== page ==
we are and what we do within group contexts, which demonstrate group membership
● things people do to give meaning to themselves
– group members must define an identity into existence
– group members must establish a set of codes or
symbolic signals that allow people to tell others they are
a member of a group
– group members must establish ritual occasions or
opportunities to affirm our membership in the group
– group members must come up with ways to police the
boundaries of our group.
● If you've ever done something in a group that
you would not do if you were alone, it's likely
that you experienced conformity; your attitudes,
beliefs, and/or behaviors were influenced by
Solomon Asch's conformity experiments led
people to deny reality in order to fit in.
● Social facilitation is the tendency for people to
be aroused into better performance on simple
tasks or tasks at which they are expert or that
have become autonomous when under the eye
Recent neurological research on the
footballer Neymar from Brazil showed
that his brain was often on something
akin to an “autopilot” when playing futbol.
This supports the idea of social
● Social loafing refers to the phenomenon that
can occur when people in a group make less of
an effort to achieve a goal than they would
● As a result of social loafing, groups can
sometimes generate less total output than the
combined performance of their members
working as individuals.
● Deindividuation refers to the phenomenon of
relinquishing one's sense of identity, self-
awareness, or evaluation apprehension.
● This can happen as a result of becoming part of
a group that fosters obedience to group norms
rather than an individual's norms, such as an
army or mob.
People can lose their sense of
individuality in a mob.
● Group polarization refers to the finding that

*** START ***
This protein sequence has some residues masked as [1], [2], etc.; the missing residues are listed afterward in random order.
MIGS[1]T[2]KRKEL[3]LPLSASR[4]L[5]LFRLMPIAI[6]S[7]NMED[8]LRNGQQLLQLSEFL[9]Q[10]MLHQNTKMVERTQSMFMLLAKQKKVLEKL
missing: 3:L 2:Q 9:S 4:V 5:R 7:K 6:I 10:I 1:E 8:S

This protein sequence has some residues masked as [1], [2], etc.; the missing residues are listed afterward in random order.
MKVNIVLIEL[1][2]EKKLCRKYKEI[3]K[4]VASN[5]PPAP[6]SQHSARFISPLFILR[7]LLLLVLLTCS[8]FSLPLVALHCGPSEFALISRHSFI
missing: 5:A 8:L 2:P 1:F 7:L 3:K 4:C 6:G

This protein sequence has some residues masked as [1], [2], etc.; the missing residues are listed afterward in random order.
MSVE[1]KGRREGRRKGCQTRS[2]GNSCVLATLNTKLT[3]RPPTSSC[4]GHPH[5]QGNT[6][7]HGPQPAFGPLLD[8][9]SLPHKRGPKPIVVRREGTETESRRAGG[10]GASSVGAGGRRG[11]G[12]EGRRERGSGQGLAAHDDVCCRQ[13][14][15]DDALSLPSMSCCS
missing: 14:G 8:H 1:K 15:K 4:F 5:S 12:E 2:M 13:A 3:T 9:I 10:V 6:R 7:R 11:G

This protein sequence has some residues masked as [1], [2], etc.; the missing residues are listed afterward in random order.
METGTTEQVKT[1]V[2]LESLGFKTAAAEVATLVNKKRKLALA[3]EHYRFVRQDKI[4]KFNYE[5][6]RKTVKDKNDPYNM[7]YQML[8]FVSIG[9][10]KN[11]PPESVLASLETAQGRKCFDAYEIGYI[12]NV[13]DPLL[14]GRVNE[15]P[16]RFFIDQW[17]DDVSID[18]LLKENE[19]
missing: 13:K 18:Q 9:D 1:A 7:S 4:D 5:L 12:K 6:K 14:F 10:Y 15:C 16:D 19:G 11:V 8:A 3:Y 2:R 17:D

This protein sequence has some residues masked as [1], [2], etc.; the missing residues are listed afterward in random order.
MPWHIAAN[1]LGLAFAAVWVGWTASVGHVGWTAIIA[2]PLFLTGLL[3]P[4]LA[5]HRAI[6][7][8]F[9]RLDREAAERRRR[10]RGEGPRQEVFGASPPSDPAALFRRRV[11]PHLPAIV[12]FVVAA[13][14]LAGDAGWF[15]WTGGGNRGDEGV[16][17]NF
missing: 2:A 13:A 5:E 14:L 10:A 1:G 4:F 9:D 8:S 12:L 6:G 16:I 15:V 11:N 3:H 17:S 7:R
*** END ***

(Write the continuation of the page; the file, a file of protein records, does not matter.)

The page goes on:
after participating in a discussion group,
members tend to advocate more extreme
positions and/or call for riskier courses of action
than individuals who did not participate in any
● Group polarization results from two primary
mechanisms: social comparison and
Diffusion of Responsibility
● Diffusion of responsibility (also called the
bystander effect) is a social phenomenon which
tends to occur in groups of people above a
certain critical size when responsibility is not
● When something happens that warrants
intervention, because responsibility has been
diffused, no one takes action.
A widely cited example of this effect is the
murder of Kitty Genovese in 1964.
False Consensus and Illusory
● The false consensus effect is the tendency for
people to project their way of thinking onto
● Illusory superiority is a cognitive bias in which
people overestimate the degree to which they
possess desirable qualities, relative to others,
or underestimate their negative qualities
relative to others.
● a process by which a group can make bad or
● In a groupthink situation, each member of the
group attempts to conform his or her opinions
to what they believe to be the consensus of the
● A social network is a social structure between actors, either individuals or organizations.
● It indicates the ways in which they are connected through various social familiarities
ranging from casual acquaintance to close familial bonds.
● Research in a number of academic fields has demonstrated that social networks operate
on many levels, from families up to the level of nations, and play a critical role in
determining the way problems are solved, organizations are run, and the degree to which
individuals succeed in achieving their goals.